A Billy Joel song is playing through my head now as I reflect on my first few months of living in the A-T-L. Flying Delta has become kind of a way of life. I’m guessing that’s a phrase you will not read on many blogs, but it is what it is. Many moons ago I wrote a couple of posts on “doing what’s good for you” when it comes to traveling, and that is what I am doing. OK, maybe you’ll give me Delta, but how can SkyMiles be good for anyone? Well, you have to look at a mileage program in two ways, earning elite miles and redeemable miles.
On the elite side, as a Gold Medallion who frequented Atlanta prior to moving here, my upgrade percentage is 68 percent as of today. That’s not half bad. I’ve flown one full Y fare segment this year, so that’s not how I’m getting upgraded. I do have some flexibility, and if I can fly on Tuesday morning instead of Monday morning, I will. I assume that has a little to do with it. Also, I always take the 757 option if there is one. Otherwise, maybe I’ve just been lucky. I think my upgrade percentage might be even higher were it not for Delta’s practice of placing elites who are traveling with companions at the bottom of the upgrade queue. I know I could always split our reservation when flying with MrsMJ, but I just haven’t done so. Perhaps I will change that practice in the future. Other than that little companion upgrade issue (and I’m not really complaining about it…just observing), I cannot complain about elite treatment at Delta. The level of care I get in the air and on the ground has just been top notch, and that’s speaking as a mid-tier elite. I am a little sad about descending to Silver Medallion come March 1, but if I keep flying the way I have been, I won’t be Silver for long….and believe me, that’s a good thing. I’m sure I will look back on that 68 percent upgrade percentage with fond memories while I’m a Silver Medallion in Atlanta though.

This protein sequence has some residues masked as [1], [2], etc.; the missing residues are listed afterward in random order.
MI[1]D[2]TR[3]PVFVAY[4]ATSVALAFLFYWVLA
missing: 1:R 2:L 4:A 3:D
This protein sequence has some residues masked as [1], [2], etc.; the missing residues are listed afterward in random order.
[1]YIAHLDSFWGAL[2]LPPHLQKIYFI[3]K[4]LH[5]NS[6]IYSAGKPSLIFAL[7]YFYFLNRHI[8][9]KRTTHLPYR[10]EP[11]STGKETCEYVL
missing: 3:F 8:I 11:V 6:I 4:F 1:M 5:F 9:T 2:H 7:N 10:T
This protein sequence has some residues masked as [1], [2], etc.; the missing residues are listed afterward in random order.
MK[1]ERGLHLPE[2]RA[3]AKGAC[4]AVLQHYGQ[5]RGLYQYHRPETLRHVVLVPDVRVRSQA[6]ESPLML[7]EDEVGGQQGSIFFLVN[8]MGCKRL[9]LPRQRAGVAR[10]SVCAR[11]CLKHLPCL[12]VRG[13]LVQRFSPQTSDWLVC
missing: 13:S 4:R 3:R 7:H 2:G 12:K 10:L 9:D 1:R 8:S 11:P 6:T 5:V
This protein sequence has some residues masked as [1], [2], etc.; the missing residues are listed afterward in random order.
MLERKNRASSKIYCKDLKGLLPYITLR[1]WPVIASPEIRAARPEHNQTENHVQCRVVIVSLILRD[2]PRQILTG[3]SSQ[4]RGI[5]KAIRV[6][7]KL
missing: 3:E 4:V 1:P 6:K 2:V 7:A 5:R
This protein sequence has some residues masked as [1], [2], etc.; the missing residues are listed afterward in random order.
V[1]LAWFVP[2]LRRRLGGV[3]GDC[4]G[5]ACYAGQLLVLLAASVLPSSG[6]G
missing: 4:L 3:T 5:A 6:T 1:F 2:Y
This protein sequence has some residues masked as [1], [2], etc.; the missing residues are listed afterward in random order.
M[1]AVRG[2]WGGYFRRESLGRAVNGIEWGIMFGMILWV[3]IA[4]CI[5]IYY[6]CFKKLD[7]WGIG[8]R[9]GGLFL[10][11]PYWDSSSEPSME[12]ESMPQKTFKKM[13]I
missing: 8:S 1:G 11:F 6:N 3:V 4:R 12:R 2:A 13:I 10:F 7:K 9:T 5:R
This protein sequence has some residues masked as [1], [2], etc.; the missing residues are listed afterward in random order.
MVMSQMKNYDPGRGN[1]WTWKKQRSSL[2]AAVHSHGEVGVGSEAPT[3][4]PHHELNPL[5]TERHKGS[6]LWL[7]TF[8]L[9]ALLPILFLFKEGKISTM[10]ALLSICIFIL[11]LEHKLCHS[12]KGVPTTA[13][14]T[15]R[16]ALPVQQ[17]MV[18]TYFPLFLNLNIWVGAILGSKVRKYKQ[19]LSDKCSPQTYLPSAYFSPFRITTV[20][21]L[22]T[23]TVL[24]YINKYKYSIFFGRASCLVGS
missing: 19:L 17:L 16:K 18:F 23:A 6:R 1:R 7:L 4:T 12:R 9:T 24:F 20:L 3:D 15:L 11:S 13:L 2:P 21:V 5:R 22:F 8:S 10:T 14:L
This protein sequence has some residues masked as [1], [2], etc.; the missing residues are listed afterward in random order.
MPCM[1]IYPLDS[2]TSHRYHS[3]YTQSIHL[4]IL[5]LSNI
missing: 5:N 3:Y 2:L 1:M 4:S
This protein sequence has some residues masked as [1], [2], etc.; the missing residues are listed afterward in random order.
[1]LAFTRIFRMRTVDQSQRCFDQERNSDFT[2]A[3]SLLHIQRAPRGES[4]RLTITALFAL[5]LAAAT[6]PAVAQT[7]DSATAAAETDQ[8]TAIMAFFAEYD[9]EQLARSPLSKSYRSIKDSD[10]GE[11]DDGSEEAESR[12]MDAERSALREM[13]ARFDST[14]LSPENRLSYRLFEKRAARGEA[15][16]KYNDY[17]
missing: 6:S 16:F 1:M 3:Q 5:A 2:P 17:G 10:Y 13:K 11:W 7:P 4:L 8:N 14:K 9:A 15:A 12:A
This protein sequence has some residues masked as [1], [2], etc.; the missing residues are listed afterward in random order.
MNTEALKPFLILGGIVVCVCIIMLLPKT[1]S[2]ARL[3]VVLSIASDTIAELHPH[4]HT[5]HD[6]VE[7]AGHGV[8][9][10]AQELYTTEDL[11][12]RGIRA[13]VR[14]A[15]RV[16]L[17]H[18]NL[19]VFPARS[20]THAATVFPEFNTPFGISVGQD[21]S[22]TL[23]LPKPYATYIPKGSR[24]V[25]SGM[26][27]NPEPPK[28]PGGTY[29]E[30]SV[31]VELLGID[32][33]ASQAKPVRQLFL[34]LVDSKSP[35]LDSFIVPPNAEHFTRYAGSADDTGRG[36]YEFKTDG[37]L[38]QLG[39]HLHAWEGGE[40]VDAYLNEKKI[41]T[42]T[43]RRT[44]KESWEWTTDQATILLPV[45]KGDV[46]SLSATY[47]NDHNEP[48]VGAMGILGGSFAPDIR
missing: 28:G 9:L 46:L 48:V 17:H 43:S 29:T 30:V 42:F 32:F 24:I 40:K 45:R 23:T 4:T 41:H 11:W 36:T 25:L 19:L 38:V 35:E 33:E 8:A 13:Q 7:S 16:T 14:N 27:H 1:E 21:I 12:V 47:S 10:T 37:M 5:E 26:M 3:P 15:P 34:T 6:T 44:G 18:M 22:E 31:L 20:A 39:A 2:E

The redemption side is where we all know that Delta tends to struggle. I have redeemed one Delta award in the last year, a trans-con First Class trip, for 62,500 miles, and I was nearly flabbergasted that it wasn’t 80,000 miles. Of course, I could have gotten the same roundtrip for 50,000 miles on American, United, or even US Airways. Is Delta’s product so well-soaked in sheer awesomeness that it’s worth the extra 6,250 miles each way? I’m not sure. All I know for sure is that I “paid” the “fare” and didn’t think twice about it. I don’t remember when domestic awards last increased in price for the other airlines, but I have to wonder with load factors and fares where they are, how long will it be before the 62,500 mile award becomes the new 50,000 mile award? On the other hand, I did just search for and actually find 2 Business Class seats on Delta to London at 100,000 miles each, albeit in mid-February. Just when I was almost convinced such things did not exist! Well, people that want to travel to London in mid-February are pretty rare too!
In reality, I am an almost purely domestic traveler. I take perhaps one international trip per year, which is probably why I find the Medallion program so tolerable. Things like upgrades you can use on any fare across the pond just don’t matter that much to me. Knowing with a high degree of certainty what I am getting from an airline does matter. With Delta I can expect a reasonably clean airplane, a high percentage of on-time departures, an equally high percentage of friendly and competent employees, and a product I like from the iPhone app to the Sky Club to the airplane interiors. I use Chase Ultimate Rewards and the Sapphire Preferred and Ink cards to help make up for the redemption shortcomings of SkyMiles, and I have a pretty solid stash of Dividend Miles set aside as well. Although, if the day ever comes that I do not fly enough to maintain elite status, I will be all over Alaska MileagePlan assuming their solid partnership with Delta (and just about every other airline on earth) remains in place. But that’s neither here nor there. For now, I’m in a Delta state of mind, and so far, it’s working for me. YMMV.